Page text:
Re-interpretation of a Key Case in April 1896

In addition to revealing the incomplete state of his work, letters written during April, May and June, 1896 reveal that the period in which Freud presented and published "The Aetiology of Hysteria" coincided with a time during which Freud was beginning to re-interpret material from one key patient, Emma Eckstein, who suffered from hysteria. Eckstein was Freud's patient in the mid-90's, and "served for Freud as a kind of experimental laboratory in which .... he could test out and develop his various hypotheses" Swales (1983, p. 4n+). Eckstein provided material with which Freud developed the Seduction Theory (Masson, 1984, pp. 87-89), the theory of transference (Salyard, 1992) and the theory that actual seduction episodes were fantasies (Schur, 1979, p. 114).

On April 16, just five days before he announced the Seduction Theory, Freud wrote to Fliess that he had "already figured out" Eckstein's story, that his explanation was completely surprising and would give Fliess much pleasure (Masson, 1985, p. 181). Details of the story he said he had figured out appear in letters of late April, May, June and the following January. Max Schur (1979) first published deleted portions of letters of May 1896 and January 1897 and drew attention to the fact that in these letters Freud's use of the word "scene" shifts from a real episode to its having connotations of fantasy connected to wish fulfillment. In his letter of May 4, 1896, Freud said, "[Emma] described a scene from the age of fifteen, in which she suddenly began to bleed from the nose when she had the wish to be treated by a certain young doctor...." Schur (1979, p. 114) cited this letter as one of three letters which are "very significant." The other letters are dated January 17 and 24, 1897 and continue the theme which first appears in May 1896. On the basis of his analysis of this material, Schur concluded that "Emma was one of the first patients who offered Freud a clue to the crucial realization that what his patients had described to him as actual seduction episodes were fantasies" (p. 114). This shift opened the way for Freud to conclude that what Eckstein and other patients described as actual seductions were fantasies.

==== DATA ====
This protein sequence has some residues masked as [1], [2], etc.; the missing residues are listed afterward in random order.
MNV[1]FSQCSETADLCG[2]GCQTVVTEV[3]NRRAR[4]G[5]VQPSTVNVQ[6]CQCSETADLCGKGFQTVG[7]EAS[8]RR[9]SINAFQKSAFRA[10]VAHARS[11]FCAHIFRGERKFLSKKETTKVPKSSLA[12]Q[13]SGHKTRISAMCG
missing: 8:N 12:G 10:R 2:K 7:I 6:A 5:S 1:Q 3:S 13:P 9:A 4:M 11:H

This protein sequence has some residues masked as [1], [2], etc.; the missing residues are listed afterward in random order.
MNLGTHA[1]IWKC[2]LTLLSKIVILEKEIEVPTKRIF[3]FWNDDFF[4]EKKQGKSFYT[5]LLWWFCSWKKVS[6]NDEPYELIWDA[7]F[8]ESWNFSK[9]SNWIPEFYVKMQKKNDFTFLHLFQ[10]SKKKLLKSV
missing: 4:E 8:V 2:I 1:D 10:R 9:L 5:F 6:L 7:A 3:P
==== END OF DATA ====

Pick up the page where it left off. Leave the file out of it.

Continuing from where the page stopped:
The glimpses that we get of Freud's thinking about Eckstein in the 5 letters of spring 1896 and the two of January 1897 are fragmentary, leaving the reader with gaps and unanswered questions. Nevertheless, the letters reveal that at the very time he delivered "The Aetiology of Hysteria," Freud was beginning to re-interpret a key case along lines which gave primacy to fantasy rather than actual traumatic experience.

Bold Claim vs. Credibility of Evidence

The foregoing evidence suggests that in mid-April 1896 Freud did not feel completely confidence in the Seduction Theory. Nevertheless, on April 21, he claimed absolute certainty about its universal validity and its great significance to science. However, despite Freud's claim, I believe that he did not provide convincing evidence. Moreover, the material Freud presented contained errors and inconsistencies, and was sometimes ambiguous, confusing and lacking in clarity. Some of the inconsistencies and errors would have been apparent to the audience; some are apparent in light of Freud's later writings. Some examples of these follow.